Liverpool have issues to iron out but in a way that suits them. Roberto Firmino inspired an impression of their purest early 2017/18 version.
It was not quite enough to warrant the sort of fawning ovation Old Trafford gifted Ronaldo in 2003. Ibrox can be a slightly less welcoming place to those just passing through, even when the home players are a little too accommodating. But Roberto Firmino was every bit the showman to inspire Liverpool against Rangers.
A performance dripping in the usual flair and finesse had uncharacteristically high levels of finishing prowess. It was an archetypal Firmino hat-trick: a well-taken header which betrayed his dormant physicality; a first-time left-footed finish which nutmegged the goalkeeper; and an unnecessary, ostentatious but glorious flicked assist for Darwin Nunez with his right.
The only thing missing was some no-look impudence.
But that will have to do. Liverpool rallied from their characteristic concession of the opening goal to score seven times without reply and avoid disaster. Six of those came in the second half after what was presumably a rather animated chat in the dressing room after 45 error-laden minutes.
Even then, Firmino had been their bright spark in the opening period, the one most intent on making things happen. He was the only player who looked comfortable and natural, the exception to a rule of forced mistakes and wayward passes.
Forty-six per cent of Liverpool’s goals so far this season have come against Bournemouth and Rangers, with Firmino scoring or assisting eight of the 17. That might imply flat-track bullying on the Brazilian’s part but rather they were the odd occasions on which Liverpool have raised their standards to match him. In this most transitional of Liverpool seasons, Firmino has been excellent regardless of the opponent.
While relying on a 31-year-old whose sale felt inevitable and justified this summer for solitary moments of genius does not sound like a particularly healthy position for an elite club with trophy-based aspirations to find themselves in, Jurgen Klopp will take what he can get.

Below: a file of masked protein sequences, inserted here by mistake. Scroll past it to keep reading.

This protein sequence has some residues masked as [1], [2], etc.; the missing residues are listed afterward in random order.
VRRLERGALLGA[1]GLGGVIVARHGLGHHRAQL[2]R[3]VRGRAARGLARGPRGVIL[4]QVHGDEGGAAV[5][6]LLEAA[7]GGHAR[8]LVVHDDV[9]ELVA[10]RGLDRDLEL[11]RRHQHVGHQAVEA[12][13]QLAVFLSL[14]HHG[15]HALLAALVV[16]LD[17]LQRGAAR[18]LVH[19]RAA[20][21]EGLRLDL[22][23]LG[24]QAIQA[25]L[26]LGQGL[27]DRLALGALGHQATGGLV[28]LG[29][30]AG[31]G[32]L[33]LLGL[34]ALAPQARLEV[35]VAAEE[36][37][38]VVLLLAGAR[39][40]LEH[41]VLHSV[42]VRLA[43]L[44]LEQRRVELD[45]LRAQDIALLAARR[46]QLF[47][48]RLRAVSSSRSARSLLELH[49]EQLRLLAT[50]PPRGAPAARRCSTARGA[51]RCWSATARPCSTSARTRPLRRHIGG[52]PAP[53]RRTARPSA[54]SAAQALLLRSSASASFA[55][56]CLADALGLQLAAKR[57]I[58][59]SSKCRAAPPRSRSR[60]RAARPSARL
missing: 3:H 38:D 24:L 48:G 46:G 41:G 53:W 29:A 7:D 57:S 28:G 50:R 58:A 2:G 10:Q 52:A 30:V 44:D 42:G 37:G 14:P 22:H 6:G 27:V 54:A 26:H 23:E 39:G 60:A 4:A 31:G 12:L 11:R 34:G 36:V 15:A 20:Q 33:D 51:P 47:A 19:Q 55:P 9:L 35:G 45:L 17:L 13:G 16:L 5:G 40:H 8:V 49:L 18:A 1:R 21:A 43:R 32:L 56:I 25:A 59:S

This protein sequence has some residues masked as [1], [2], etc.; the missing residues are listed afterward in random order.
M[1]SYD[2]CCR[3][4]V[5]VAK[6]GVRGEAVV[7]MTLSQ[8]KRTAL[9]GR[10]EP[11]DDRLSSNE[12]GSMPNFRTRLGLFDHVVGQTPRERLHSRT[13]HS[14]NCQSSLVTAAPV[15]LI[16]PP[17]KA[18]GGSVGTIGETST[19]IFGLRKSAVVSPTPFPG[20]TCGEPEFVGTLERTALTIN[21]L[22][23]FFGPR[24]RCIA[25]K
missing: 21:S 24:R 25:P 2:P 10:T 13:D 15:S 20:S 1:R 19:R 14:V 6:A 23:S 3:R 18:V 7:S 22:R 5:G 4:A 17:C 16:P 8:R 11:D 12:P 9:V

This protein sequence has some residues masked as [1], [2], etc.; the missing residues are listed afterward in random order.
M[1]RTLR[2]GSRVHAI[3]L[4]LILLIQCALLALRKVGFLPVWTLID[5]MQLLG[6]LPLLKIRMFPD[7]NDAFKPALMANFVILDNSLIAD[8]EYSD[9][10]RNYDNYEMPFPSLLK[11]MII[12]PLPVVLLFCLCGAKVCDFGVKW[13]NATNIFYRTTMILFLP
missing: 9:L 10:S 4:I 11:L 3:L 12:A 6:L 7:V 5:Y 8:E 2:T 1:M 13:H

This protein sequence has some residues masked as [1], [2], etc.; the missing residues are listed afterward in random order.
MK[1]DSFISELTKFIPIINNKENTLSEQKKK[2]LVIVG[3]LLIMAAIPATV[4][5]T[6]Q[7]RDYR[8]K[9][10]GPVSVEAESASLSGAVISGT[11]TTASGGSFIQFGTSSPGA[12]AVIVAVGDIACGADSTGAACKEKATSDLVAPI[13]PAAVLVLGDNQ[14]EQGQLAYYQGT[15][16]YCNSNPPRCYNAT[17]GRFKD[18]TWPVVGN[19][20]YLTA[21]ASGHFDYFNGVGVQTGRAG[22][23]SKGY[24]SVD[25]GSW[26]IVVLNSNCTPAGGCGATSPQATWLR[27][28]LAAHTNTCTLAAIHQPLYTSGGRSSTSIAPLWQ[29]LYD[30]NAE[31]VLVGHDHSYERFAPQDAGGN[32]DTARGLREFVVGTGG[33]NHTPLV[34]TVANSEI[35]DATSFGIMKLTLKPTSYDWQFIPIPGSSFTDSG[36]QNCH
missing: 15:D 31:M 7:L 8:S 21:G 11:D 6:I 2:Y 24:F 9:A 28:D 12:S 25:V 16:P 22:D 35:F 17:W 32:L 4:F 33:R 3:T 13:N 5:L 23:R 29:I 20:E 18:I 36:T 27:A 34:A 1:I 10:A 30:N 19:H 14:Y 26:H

For as long as the midfield fails to track runners, the defence is exposed by systemic issues and the attack struggles to incorporate Nunez, Firmino will play the role his manager assigned him after inheriting an Anfield rabble seven years ago: safety blanket. A Liverpool side with their engine still feels dependable.
There was enough of a second-half resurrection around the forward – even before Mo Salah scored the quickest hat-trick in Champions League history in a substitute cameo – to suggest Liverpool are at least in the vicinity of the right track, if not always on it.
Ibrahima Konate was excellent, save for a Scott Arfield goal which did not flatter anyone playing in red. Harvey Elliott improved considerably after half-time and capped that off with a goal. Nunez survived on scraps before being spoon-fed by Firmino and, to his credit, he finished superbly with the right supply. Diogo Jota continues to bubble away quietly, assisting each of those Salah goals.
Joe Gomez and James Milner also proved their England critics wrong with fine performances at right-back. The former perhaps even took the role too seriously by almost setting up Antonio Colak with a blind back pass soon after Rangers scored, before providing a sumptuous centre for Firmino to make it 2-1.
As he lurked behind Leon King and pointed to precisely where he wanted the ball delivered, Firmino went from quiet influence to literal orchestrator, taking it upon himself to cajole the purest version of Klopp’s Reds – early 2017/18 – out of his teammates. It was flawed. It was fun. It was phenomenal. It was the most Liverpool this team has felt in some time. And it is no coincidence that that was by far his best goalscoring campaign since moving to Merseyside.
Liverpool’s quest to rediscover themselves brings Manchester City to Anfield next. Firmino played 33 of a possible 270 minutes against them this season but he has to start on Sunday. This personal remontada makes no real sense but then the committee have still yet to explain how they came up with the figure of £29million to sign him from Hoffenheim so don’t hold out any hope of an answer; just enjoy it while it lasts.